Faustus gets this part of the story wrong as Paris never returns to Helen. He is killed in battle, and with his death Helen is either returned to Menelaus or in some accounts ascends to Olympus. This suggests that Faustus either does not know the story, which is unlikely, or that he is intentionally rewriting the story to fit his means.
"extinguish clean These thoughts that do dissuade me from my vow..." See in text (Scene 12)
Notice how Faustus twists language at the end of this scene. To "clean" his thoughts should be to repent his sins. However, he uses "clean" to signify his desire to purge all thoughts of repentance.
"To guide thy steps..." See in text (Scene 12)
The Old Man is a memento mori, a Renaissance and Medieval literary trope, in which a ghost, skeleton, or person close to death would appear to remind the main character (and by extension the audience) of the need to repent in the face of inevitable death.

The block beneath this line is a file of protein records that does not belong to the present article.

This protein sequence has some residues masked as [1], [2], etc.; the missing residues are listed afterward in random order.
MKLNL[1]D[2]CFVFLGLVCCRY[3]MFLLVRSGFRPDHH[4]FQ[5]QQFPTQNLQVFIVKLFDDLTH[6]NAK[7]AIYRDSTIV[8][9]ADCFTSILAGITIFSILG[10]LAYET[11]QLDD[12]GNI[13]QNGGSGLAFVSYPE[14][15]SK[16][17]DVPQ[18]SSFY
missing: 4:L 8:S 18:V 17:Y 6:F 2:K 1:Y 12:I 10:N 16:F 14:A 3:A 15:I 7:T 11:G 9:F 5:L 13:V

Scene 13 5
"Heaven..." See in text (Scene 13)
Faustus's imagination about the elements and nature are all deeply rooted in Paganism and mythology rather than Christian influences. He is looking for ways to save himself from damnation, yet never turns to God.
"let this hour be but A year, a month, a week, a natural day, That Faustus may repent and save his soul..." See in text (Scene 13)
Notice that Faustus spends his last hour wishing there were more time to repent instead of using that hour to actually repent.
"serpent that tempted Eve..." See in text (Scene 13)
Faustus alludes to Genesis from the Bible in order to dramatize his inevitable and irreversible damnation. In the Bible, Eve, the first woman, is tempted to eat from the forbidden tree of knowledge by Satan who is disguised as a serpent. Faustus here says that Satan would sooner be pardoned than he would.
"infinite..." See in text (Scene 13)
Notice that the scholars do not realize that Faustus has sold his soul when they make this suggestion. This implies that Faustus might actually be unable to repent.
"solitary...." See in text (Scene 13)
Notice that the scholars cannot see Mephistophilis because they are not damned. They believe Faustus has performed all of the magic on his own.